The Mars One project plans to create a human settlement on Mars by 2024. The catch? No human has ever done this before and the trip will be one way. There will be no coming home. Despite this fact, the application process saw thousands of entries from all over the world for what will end up as a four-man crew.
This clearly conveys the international interest that exists for people to go to Mars. However a mission to Mars is not one without risk. Mankind has undertaken 43 missions to Mars to date - 25 of which have failed. So much can go wrong: launch accidents, component malfunction, radiation poisoning during transit and more. Humans can’t land planes in bad weather let alone on a planet where the weather is unpredictable.
The journey to Mars takes between six and nine months. During this time the crew will need to cope in a small confined space, without access to showers despite the many hours of daily exercise they need and the constant hum of equipment that will be keeping them alive. Silence is the last thing they would want to hear. Silence would mean a failure in the life-support systems on board. Silence, if they are lucky, they will never hear again. On Mars: dust storms, sub-zero temperatures and low pressures are just some of the challenges that will await the crew. So why exactly would anyone want to go?
When Neil Armstrong took Man’s first steps on the Moon in 1969 and the Earth watched, countless youngsters were inspired to love science and space. However, we have not gone back to the Moon since 1972. The next generation of children will not have this role model to grow up with. The Moon is the furthest Mankind has gone, and we haven’t been back since the 70s. Mankind has always been the adventurer and Mars is the next logical step to explore. It’s the next big challenge.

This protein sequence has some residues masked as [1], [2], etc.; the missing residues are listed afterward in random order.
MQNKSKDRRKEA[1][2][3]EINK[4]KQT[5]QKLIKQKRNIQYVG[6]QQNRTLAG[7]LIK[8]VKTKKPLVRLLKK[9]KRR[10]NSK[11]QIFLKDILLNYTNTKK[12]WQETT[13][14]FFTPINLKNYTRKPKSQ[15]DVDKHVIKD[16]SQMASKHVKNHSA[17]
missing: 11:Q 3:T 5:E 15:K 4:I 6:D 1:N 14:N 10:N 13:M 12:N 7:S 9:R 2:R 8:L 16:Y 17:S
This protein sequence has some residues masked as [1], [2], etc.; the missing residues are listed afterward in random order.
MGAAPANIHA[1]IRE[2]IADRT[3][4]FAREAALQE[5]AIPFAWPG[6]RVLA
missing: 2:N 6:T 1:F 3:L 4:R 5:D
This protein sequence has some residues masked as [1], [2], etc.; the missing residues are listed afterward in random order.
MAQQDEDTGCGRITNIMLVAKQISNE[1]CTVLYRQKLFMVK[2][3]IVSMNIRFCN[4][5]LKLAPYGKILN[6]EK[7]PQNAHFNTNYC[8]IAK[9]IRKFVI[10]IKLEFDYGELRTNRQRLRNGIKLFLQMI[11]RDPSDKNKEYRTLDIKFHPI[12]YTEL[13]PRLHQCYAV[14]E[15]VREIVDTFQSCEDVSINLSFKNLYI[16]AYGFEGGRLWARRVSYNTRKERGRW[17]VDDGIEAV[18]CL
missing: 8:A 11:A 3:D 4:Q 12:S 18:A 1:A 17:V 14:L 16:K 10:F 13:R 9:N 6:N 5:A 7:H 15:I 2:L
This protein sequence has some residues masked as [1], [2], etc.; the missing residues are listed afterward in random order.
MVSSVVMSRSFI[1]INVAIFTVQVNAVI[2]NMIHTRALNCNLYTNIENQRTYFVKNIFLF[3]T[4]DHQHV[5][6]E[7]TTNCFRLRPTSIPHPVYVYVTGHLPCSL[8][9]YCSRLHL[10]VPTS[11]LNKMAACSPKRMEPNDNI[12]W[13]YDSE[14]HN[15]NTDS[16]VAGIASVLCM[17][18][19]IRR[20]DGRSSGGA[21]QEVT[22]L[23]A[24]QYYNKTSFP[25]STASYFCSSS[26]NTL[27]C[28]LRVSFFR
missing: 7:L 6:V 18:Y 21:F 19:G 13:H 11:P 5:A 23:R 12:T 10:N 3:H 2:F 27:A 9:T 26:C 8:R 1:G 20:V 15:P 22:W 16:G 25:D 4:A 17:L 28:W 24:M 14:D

If there is - or ever was - any other life in the solar system, it is likely to be on Mars. There are a lot of unexplored locations on Mars and we have never been able to penetrate the surface. If life exists on Mars it will be at least five metres beneath the ground, where radiation cannot penetrate.
Humans need to go to Mars in order to pursue this quest. In the long term, it is also important for the survival of Mankind. The resources on Earth won’t last forever. And the technological advances we gain from a journey to Mars will be useful for life on Earth – renewable energy technologies such as efficient solar panels, waste recycling and water recycling systems can only be beneficial to us.
For the next ten years the candidate astronauts will train intensively in group activities, personal training and technical training. We will need to deal with team challenges, isolation in confined small spaces in remote locations, communication delays from the outside world, and most importantly, to train in a wide skill set that includes medicine, geology, politics etc. It is not going to be easy.
However, the thirst for knowledge has always led scientists to distant places; to the edge of the universe even, for astronomers like me. I am currently researching galaxy clusters – the cosmic giants of the universe. The smallest of these objects can be ten thousand, trillion metres in size. I’ve always been fascinated by space and how big it is; and that’s why I signed up for a one-way trip to Mars. The distance to Mars is a hundred billion times smaller than a galaxy cluster so it’s astonishing to think that humans haven’t been there yet.
I am now among the last 100 candidates to compete to go to Mars. My PhD in Astrophysics has definitely given me an advantage over some of the other applicants. It has prepared me to be independent, patient and a quick learner. I work in a huge collaboration with over 200 people so teamwork is now second nature to me. My experience, and my time at the University of Birmingham, has given me all the skills I will need to take the first important step towards Mars.
Maggie Lieu is currently working on a PhD within the Astrophysics & Space Research Group at the University of Birmingham. You can also follow Maggie on Twitter.